I've never actually met Lee Hopkins. We have numerous mutual friends and live pretty close, yet the official meeting has never happened, which, I guess, is fine; you could call me an observant fan. Whenever I see a photo or footage of Lee riding, I'm psyched. He has a style that quietly reminds you of his early days of riding ramps in New Hampshire mixed with an undeniable contemporary flavor. In particular, Lee's recent Bone Deth web video was great and further emphasized how awesome his riding is, and always has been. Read on to learn a little more about the Boston via New Hampshire transplant that has been killing New England streets for the better part of the past decade.
ESPN.com: How did you getting on Bone Deth come about?
Hopkins: I've know Sean Burns and Husky Diamonds (Shajn Raines) for a long time. Burns and I first met back when we were filming for Matt Busby's video "Off the Map." The first ever Bone Deth jam or whatever you wanna call it, him and I drove down to Philly to stay at Tom White and Paul Horan's house to build the event. We spent a week gathering trash, piling it on top of his car and somehow managed to collect enough rubbish to build the whole thing. We always stayed in touch riding over the years, then when I moved down to the Boston area from New Hampshire, Burns ended up moving into my place in Jamaica Plain for a while. That summer they were finishing up filming for "Surfing for the Ugly Broads," the Bone Deth DVD. At the same time I was filming for the first 90East DVD and I helped them out with a lot of filming. So when everything started rolling and they made the switch from a T-shirt company to a full blown bike company, they asked me if I wanted to be a part of it all. To me it was a huge honor. We had known each other for years, I've been into what they were doing since day one, we all ride together most every day and it just seemed to be a natural fit.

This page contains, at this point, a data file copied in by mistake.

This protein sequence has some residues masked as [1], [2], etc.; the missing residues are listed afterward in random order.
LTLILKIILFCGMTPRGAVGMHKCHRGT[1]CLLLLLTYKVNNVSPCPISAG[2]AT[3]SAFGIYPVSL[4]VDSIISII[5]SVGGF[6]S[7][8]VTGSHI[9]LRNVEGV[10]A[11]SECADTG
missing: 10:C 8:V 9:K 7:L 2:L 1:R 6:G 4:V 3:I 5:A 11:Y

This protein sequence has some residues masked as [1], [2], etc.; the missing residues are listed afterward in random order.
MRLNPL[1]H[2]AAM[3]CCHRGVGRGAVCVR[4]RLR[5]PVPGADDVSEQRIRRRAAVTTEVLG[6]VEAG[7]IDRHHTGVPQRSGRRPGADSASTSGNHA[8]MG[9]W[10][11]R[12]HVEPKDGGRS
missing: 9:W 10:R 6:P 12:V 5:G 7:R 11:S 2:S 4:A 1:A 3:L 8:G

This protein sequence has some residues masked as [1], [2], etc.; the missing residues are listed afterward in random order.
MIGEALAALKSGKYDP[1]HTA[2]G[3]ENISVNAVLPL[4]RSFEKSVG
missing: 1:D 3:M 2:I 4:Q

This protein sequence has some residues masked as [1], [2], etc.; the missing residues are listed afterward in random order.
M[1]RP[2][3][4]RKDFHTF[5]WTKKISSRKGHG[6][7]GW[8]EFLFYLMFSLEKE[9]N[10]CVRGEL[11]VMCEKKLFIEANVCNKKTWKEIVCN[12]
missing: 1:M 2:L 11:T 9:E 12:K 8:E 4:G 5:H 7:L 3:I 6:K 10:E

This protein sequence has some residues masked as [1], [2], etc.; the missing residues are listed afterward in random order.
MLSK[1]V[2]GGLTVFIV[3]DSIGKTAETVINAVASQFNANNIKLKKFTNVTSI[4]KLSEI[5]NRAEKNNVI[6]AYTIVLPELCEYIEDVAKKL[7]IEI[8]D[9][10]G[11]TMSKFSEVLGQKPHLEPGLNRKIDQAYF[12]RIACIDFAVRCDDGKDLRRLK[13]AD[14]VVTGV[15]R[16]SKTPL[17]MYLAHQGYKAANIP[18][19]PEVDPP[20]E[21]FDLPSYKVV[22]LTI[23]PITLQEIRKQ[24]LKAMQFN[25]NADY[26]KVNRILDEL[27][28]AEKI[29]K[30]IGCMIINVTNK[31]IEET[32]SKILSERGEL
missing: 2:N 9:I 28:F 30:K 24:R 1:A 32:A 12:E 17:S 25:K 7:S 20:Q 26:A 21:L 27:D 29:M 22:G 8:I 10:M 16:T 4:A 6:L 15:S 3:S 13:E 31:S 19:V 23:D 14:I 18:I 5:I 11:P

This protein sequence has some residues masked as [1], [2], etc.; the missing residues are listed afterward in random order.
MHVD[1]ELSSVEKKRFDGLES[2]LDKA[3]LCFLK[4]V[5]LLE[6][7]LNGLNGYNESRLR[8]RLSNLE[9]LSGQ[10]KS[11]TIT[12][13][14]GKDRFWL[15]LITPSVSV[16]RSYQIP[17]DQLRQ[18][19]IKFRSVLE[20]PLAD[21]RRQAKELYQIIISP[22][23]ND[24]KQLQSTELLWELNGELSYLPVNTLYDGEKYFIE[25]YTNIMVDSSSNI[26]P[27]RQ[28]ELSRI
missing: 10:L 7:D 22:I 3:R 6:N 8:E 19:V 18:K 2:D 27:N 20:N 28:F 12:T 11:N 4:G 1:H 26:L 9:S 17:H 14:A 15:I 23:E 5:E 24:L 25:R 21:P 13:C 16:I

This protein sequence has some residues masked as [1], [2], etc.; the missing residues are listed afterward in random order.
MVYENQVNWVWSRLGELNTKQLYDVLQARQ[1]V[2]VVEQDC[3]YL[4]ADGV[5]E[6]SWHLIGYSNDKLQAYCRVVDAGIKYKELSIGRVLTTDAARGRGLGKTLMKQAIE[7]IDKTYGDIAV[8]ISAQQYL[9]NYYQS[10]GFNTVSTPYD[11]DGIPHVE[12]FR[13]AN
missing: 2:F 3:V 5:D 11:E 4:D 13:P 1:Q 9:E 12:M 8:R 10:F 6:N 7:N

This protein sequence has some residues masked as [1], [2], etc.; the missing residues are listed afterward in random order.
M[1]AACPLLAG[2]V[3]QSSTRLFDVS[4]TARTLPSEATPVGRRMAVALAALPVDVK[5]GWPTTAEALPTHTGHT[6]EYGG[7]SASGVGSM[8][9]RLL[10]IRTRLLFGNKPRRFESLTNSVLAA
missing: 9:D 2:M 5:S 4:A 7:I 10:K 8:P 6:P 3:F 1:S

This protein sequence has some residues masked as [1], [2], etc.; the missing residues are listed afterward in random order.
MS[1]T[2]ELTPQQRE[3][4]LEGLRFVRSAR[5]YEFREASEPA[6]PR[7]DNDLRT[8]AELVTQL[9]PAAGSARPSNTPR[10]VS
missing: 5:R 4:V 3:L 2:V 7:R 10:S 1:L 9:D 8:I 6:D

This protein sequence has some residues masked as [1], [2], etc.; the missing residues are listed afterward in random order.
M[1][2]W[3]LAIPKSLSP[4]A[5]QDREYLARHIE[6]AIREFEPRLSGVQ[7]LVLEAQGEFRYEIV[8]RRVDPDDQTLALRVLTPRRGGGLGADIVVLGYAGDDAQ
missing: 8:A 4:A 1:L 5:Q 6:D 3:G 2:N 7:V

You're from New Hampshire, a state which has produced some great riders: Clint Reynolds, Aaron Smith, Josh Heino. Now you live in Boston, how would you say riding in NH compares to riding in Boston and how has it shaped the way you ride now?